November 16, 2014 - 16TH SUNDAY:

Proverbs 31:10-31 ; 1Thes 5:1-6

Wisdom quite regularly proves surprisingly difficult to recognize, even by those persons who would seem most prepared by nature to be her most ready and capable disciples.  Wisdom is a virtue quite distinct from knowledge, though readily makes use of the contribution of such information as the store of knowledge makes available.  Consider the instance of the gifted quantum physicist, Richard Feynman, whose brilliant mind enabled him to gain insights into the sub-atomic nature of matter.  His contributions were justly acknowledged and rewarded by the Nobel Prize.  Yet he lacked the living and practical knowledge of the simplest of the faithful, so that he had no grasp of life's ultimate meaning and the final purpose of our earthly existence. When he was lying on his death bed he had nothing better to say to his grieving wife than the complaint "How boring it is to be dying."  Without faith in God, he experienced death, not as the entry in the loving presence that is our ultimate goal, but as hopeless loss of all that is good.  It is with the recording of this sad complaint that his biographer ends the story of his scientific genius.  A contemporary of his, also a Nobel laureate, producing no less brilliant original work on nature's mysterious ways in the realm of matter commented to the effect that "the more I understand the workings of the universe the less meaning it displays."

The inability to discern the true lineaments of that wisdom which penetrates to the deepest purpose of creation and discloses the ultimate meaning of our human life is not a phenomenon restricted to modern times, or to the several centuries since the so-called Age of Enlightenment. The authorities of the most celebrated of ancient Greek cities, Athens, in the year 399 B.C., far from recognizing and honoring their wisest citizen, Socrates, put him to death.  They so little understood his penetrating insights that have continued to the enlightenment of some of the best and noblest persons through the centuries that they accused him of corrupting the youth of his day by his way of teaching.

Already some centuries before, however, the most thoughtful men of Israel showed themselves not only intelligent, but uncommonly sensitive to the ways of wisdom and devoted themselves to its pursuit.  Not only those known as specialists of Wisdom such as the man who wrote in today's first reading the description of a wise women that certainly applies to Saint Gertrude whose feast is commemorated today.  There are others as well experts in the higher wisdom, such as the early prophets who sought to inculcate its insights.  To mention but one such prophet writing and preaching several centuries before Socrates, Isaiah encourages the Jews of his day to take heart for there will spring up a shoot from the stock of Jesse.  "On him will rest the spirit of the Lord, the spirit of wisdom and insight." (Is.11.2) Such reflective observers of nature and human affairs were recognized to be guided by the spirit of God in concluding from their prayerful meditation on the world and its ways that there is a creator who lives and continues to intervene in his creation.  As a result of their application to searching out the nature of things and God's plan for his work, they attained to this lofty virtue of wisdom and were recognized as inspired by God, as they claimed.  As the centuries passed, increasing attention was given to such searching and describing its features and applications in history as well as in nature.  Evidence for depiction of its ways and the consequences of its practice became prominent in the Jewish traditional way of life.  Surprisingly frequent are the references to the presence of this virtue in the Old Testament.  Interestingly such concerns with the effects of its presence become more frequent as time goes on.  By the time the Jewish authorities established the canon of inspired Scripture around the year 96 AD at Jabneh in the Holy Land, Wisdom writings were considered one of the three major divisions of the Bible, the Law and the Prophets being the other two groups.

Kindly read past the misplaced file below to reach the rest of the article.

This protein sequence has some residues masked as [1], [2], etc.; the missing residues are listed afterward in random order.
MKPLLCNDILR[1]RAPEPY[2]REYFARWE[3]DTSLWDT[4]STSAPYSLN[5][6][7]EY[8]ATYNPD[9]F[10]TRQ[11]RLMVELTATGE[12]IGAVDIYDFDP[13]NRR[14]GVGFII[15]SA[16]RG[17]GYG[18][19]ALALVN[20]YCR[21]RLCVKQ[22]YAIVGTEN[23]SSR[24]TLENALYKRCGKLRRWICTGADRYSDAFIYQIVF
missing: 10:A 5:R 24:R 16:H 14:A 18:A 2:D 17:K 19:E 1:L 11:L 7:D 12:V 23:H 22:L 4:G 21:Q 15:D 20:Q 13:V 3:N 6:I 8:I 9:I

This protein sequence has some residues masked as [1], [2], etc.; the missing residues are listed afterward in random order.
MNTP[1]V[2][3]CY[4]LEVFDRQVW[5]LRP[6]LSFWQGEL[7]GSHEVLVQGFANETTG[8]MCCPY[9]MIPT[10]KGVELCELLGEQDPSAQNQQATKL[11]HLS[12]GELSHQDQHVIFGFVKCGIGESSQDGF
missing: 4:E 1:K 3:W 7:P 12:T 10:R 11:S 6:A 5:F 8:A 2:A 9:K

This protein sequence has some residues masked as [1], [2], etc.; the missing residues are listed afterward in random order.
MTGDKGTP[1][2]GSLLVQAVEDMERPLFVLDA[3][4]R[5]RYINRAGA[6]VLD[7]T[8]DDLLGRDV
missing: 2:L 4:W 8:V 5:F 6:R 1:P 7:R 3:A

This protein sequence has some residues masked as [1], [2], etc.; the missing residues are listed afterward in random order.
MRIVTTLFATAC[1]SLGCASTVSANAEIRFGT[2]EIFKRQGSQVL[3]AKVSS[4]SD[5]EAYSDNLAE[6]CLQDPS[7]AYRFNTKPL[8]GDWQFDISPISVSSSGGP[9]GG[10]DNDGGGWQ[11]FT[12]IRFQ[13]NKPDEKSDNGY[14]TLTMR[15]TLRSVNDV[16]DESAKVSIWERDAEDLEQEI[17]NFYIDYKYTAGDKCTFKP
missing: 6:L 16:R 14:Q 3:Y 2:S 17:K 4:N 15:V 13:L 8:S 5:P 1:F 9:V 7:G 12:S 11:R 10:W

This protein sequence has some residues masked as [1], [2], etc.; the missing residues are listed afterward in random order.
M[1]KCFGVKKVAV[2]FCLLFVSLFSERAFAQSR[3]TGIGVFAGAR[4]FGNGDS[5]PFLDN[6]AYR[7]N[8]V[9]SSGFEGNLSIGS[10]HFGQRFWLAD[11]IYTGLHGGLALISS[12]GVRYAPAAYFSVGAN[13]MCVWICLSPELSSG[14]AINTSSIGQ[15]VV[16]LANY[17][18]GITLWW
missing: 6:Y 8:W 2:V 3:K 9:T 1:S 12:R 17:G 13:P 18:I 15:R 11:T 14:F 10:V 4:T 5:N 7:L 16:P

The beginning of fulfillment of these and many other anticipations of a surpassing wisdom is heralded in the Annunciation to the Virgin Mary.  The fruit of her womb is nothing other, as St. Paul declared to the Corinthians, than "Jesus Christ who was made for us the power and the wisdom of God."(1 Corinthians 1:24)

Foreshadowing this Wisdom incarnate in the person of Jesus, are the gifts of described in the account of the wise woman who is the subject of the first reading today.  Very fittingly is this text brought to our notice today when we celebrate the feast day of Saint Gertrude the great whose devoted insights into the mysteries of the love of Christ's Sacred Heart place her among the truly wise women of history.  The devoted, practical and truly wise woman who fears the Lord prepared the way for the coming as the light of the world of the Savior who makes it possible for Paul, as we heard in the second reading, to remind us that "all of you are children of the light and children of the day.  We are not of the night or of darkness."  For the great gift of the Lord Jesus, the eternal, true Wisdom of God, whom we receive in communion at this Sunday mass, we offer this Eucharistic sacrifice with grateful, heartfelt thanksgiving.

Abbot John Eudes Bamberger